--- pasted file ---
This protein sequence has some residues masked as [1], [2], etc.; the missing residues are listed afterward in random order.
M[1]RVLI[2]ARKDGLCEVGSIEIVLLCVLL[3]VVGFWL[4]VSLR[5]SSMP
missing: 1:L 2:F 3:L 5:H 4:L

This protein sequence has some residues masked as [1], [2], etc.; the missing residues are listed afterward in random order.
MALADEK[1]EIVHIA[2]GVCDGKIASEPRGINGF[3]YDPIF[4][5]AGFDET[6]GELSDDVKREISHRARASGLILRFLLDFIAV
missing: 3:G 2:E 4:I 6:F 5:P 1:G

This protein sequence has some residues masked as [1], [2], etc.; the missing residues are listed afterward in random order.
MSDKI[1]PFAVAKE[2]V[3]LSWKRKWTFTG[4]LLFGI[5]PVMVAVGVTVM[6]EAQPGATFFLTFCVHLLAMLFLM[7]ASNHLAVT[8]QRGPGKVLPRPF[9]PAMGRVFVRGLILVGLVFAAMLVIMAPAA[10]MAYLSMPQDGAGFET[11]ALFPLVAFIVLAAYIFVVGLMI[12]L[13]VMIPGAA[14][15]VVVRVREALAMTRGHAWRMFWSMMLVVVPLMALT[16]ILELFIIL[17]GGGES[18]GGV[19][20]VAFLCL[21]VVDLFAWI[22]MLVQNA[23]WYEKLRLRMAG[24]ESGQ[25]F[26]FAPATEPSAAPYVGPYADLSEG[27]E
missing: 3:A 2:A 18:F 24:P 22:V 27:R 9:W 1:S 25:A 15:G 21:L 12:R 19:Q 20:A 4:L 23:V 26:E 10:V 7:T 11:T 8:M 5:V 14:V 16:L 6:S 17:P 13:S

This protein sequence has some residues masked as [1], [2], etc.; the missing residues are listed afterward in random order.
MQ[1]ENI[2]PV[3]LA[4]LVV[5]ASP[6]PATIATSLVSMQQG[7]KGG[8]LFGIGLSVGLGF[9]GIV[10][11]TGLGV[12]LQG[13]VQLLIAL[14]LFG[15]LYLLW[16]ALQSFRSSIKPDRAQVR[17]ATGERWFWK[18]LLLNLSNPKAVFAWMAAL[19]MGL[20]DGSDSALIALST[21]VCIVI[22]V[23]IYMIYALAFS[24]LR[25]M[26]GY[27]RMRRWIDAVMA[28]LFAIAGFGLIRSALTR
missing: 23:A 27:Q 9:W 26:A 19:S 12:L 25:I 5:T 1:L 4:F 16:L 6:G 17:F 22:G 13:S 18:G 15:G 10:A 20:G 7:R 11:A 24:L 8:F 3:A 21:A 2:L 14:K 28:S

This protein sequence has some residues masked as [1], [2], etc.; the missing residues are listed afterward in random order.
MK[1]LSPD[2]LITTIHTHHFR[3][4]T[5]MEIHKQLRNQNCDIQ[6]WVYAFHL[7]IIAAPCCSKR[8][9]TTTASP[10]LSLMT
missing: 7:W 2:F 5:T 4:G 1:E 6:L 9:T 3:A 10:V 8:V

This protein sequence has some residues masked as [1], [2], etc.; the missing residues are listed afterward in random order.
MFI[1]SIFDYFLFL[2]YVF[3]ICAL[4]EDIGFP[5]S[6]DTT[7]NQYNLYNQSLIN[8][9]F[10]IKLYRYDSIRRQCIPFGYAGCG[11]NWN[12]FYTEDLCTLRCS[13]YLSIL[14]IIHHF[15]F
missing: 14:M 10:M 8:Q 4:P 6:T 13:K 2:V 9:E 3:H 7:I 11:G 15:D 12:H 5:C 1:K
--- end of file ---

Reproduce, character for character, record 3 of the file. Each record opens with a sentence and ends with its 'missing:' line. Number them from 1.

This protein sequence has some residues masked as [1], [2], etc.; the missing residues are listed afterward in random order.
MSDKI[1]PFAVAKE[2]V[3]LSWKRKWTFTG[4]LLFGI[5]PVMVAVGVTVM[6]EAQPGATFFLTFCVHLLAMLFLM[7]ASNHLAVT[8]QRGPGKVLPRPF[9]PAMGRVFVRGLILVGLVFAAMLVIMAPAA[10]MAYLSMPQDGAGFET[11]ALFPLVAFIVLAAYIFVVGLMI[12]L[13]VMIPGAA[14][15]VVVRVREALAMTRGHAWRMFWSMMLVVVPLMALT[16]ILELFIIL[17]GGGES[18]GGV[19][20]VAFLCL[21]VVDLFAWI[22]MLVQNA[23]WYEKLRLRMAG[24]ESGQ[25]F[26]FAPATEPSAAPYVGPYADLSEG[27]E
missing: 3:A 2:A 18:F 24:P 22:V 27:R 9:W 1:S 25:A 15:G 21:L 12:R 19:Q 20:A 4:L 23:V 26:E 10:V 7:T 11:T 8:M 5:V 14:V 16:L 6:S 17:P 13:S